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I believe that all lives matter, but clearly, many people in this country must not think the lives of the other, those different from us, matter at all. How else can one explain our long history of abuse and mistreatment of the other?

When this nation was founded, the people who were treated as full citizens owned property and were white Christian men. The others — American Indians, blacks, women and white men who didn’t own property — were denied full rights.

Over time, the other has been expanded to include the poor and/or homeless; those who have been incarcerated; many immigrants, especially Hispanics and Muslims; those with severe mental health problems; and the gay community. Women are no longer part of the other, but they still suffer from discrimination. White men who don’t own property, unless they are poor or homeless, have also escaped the other category.

Our nation profited greatly from its two original sins, that is: 1) theft of American Indian land as well as committing genocide against them, and 2) the enslavement of blacks. These sins represent a long and shameful chapter in our history, one that has never been adequately addressed. Regrettably, we still show little compassion for the other.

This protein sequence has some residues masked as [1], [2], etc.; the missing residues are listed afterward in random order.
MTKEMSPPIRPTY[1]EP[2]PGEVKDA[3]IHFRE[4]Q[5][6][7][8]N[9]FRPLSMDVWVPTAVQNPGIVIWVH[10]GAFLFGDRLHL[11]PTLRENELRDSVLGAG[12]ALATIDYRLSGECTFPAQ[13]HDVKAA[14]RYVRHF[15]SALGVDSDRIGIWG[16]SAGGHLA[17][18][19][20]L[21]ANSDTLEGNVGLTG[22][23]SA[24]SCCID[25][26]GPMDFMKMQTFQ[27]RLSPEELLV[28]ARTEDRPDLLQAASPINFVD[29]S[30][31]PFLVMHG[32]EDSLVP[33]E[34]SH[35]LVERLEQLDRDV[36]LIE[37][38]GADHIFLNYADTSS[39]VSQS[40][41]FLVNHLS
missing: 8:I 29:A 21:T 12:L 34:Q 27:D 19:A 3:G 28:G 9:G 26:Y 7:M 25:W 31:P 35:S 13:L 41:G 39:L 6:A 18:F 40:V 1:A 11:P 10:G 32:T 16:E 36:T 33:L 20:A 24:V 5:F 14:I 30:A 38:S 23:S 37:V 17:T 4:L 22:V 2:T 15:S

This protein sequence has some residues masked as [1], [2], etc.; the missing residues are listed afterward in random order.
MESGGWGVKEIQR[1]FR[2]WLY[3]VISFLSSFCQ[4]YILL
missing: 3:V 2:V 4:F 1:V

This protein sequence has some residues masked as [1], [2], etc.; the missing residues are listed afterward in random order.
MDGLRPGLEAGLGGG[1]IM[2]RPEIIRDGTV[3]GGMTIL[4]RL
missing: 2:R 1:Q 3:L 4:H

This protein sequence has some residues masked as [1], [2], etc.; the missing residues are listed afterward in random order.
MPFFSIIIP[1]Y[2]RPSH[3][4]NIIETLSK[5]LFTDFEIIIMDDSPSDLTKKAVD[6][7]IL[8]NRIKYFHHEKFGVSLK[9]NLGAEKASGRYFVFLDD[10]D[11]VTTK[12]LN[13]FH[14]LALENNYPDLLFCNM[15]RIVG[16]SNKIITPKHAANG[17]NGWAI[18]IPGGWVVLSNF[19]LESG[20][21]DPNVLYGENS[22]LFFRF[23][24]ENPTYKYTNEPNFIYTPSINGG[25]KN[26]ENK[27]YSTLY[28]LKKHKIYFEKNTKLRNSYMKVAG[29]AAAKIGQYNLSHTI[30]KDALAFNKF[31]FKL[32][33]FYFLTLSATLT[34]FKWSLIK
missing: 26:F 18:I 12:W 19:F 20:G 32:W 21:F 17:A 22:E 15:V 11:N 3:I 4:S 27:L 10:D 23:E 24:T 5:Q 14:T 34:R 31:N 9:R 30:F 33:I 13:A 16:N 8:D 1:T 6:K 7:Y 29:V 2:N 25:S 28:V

For example, the abuse of American Indians continues unabated today as the U.S. government and the injustice system still violate treaties with near impunity. In addition, much of American Indians’ remaining land is considered to be a sacrifice zone, that is, land whose soil, water and air can be polluted while valuable resources are extracted from it. Making matters worse, American Indians receive paltry compensation for these resources and almost no reparations for the pollution damage that industry has caused. Today, many American Indian communities are some of the poorest, and we accept this dishonorable situation.

In addition, the abuse and discrimination against black Americans still seems to be taken for granted. They suffered the horrific sin of slavery followed by the appalling Jim Crow laws and practices that supported separate and grossly unequal treatment. Now there is the Drug War that particularly targets blacks. Unequal treatment by the injustice system and blatant murders of unarmed blacks by the police — crimes that most often go unpunished — suggest that black lives don’t matter to the political/judicial system. Is it any wonder that blacks formed a Black Lives Matter movement?

A key tenet of Christianity is compassion for the other, and this message is reinforced by the Good Samaritan parable. We must try to practice these ideals (or humanist ideals) and value all lives, especially black lives today, when they are under constant attack.

The Rocky Mountain Peace and Justice Center’s “Peace Train” runs every Friday in the Colorado Daily.

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